Consider this scenario: The alarm goes off at 5:30 am. In a half-awake stupor, you make breakfast for the family and toss a tuna sandwich and a prepackaged container of applesauce into your child’s lunch bag. Fast-forward a few hours and you’re unpacking that same sandwich, now soggy and a tad on the smelly side. You assume the applesauce has been eaten, but you have your suspicions. It’s time to face the lunchtime blues and start paying attention to what goes in the bag, if only to ensure your child is a happy camper—not a hungry one.
You don’t have to resort to prepackaged meals, which are usually loaded with sodium and other hidden unhealthy ingredients
“Every mom goes through that,” says DC dietitian Betsy Ramirez, a mother of two. “You start getting in a rut, and that’s when those Lunchables start looking really good.” But you don’t have to resort to prepackaged meals, which are usually loaded with sodium and other hidden unhealthy ingredients. Creating a nutritious meal that children will actually enjoy can be done with just a few simple tricks, minor adjustments, and engaged participation.
Shop for groceries together
The first step to a successful midday meal is to include your child in the lunch-making process. When possible, Virginia-based dietitian Rima Kleiner says to take children grocery shopping. Allow them to pick out something in the produce section or at the farmers market that they’d like to eat for lunch that week. “Get them involved and make them feel invested,” she says. “That way they have some freedom of choice, which we know is something kids are always fighting for.”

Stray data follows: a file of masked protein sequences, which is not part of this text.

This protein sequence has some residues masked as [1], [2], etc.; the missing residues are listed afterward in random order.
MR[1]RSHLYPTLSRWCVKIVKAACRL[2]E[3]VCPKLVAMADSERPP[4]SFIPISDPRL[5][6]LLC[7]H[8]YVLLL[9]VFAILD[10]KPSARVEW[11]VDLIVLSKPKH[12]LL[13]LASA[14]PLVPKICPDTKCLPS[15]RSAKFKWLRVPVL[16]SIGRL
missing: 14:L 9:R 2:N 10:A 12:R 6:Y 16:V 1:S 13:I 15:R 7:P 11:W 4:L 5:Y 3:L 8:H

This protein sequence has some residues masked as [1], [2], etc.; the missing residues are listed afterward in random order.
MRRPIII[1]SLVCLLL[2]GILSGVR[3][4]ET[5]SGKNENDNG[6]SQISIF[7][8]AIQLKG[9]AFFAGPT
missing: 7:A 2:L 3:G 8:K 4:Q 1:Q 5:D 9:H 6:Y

Help them cook
Choose a day of the week and come up with a recipe together that will be a healthy addition to the lunchbox. Ramirez says her son, who is a picky eater, is more likely to eat healthy muffins or even pancakes for lunch if he has had a part in the baking process beforehand.
Let them play with their food
The more interactive the lunch, the better, says Ramirez, who likes to scour Pinterest for creative lunch options. Help your child put ham, cheese, and pita bread on lollipop sticks to create sandwich kebabs, or help him or her cut a peanut butter and jelly sandwich into fun shapes using cookie cutters. “Sometimes it’s just a matter of giving them crackers and slices of cheese,” says dietitian Elana Natker. “They like the idea of assembly and using their hands. It’s a form of playing with food.”
Make a bento box
“It’s very easy to create your own version of a bento box type of lunch,” says Natker, a mother of two. The night before, prepare a meal that contains protein, a fruit or vegetable, and a drink. Try hummus with baby carrots or sliced peppers, mini whole-grain pitas, and a carton of milk. A small bag of popcorn or Pirate’s Booty is great as an extra treat or morning snack, she adds.
Keep healthy staples in the cupboard
For those days when time is in short supply, keeping a few staples in your cupboard and fridge can work wonders. Peanut butter and jelly sandwiches are quick to make, although Natker recommends swapping the jelly for fruit, such as apple or banana slices. When you’re really in a pinch, Kleiner says, “throwing some of your kid’s favorite cereal into a baggie with a carton of milk and a piece of fruit is a simple fix.” Other nutritious snacks you’ll find in the dietitians’ fridges: yogurt, hummus, hard-boiled eggs, and granola.
In the Bag
Try these tote-ally cool lunch bag styles.
1. ON THE DOT
“Ruby Dots” lunch tote
$13 at Container Store
2. FLYING HIGH
SoYoung “Green Rocket”
$32 at Tabletop
1608 20th St., NW
3. WHALE WATCH
“Whale Blue” lunch box
$19 at wildkin.com
4. SIDE STRIPED
Scout “Cheverly Hill”
doggie bag cooler
$16 at Periwinkle
3815 Livingston St., NW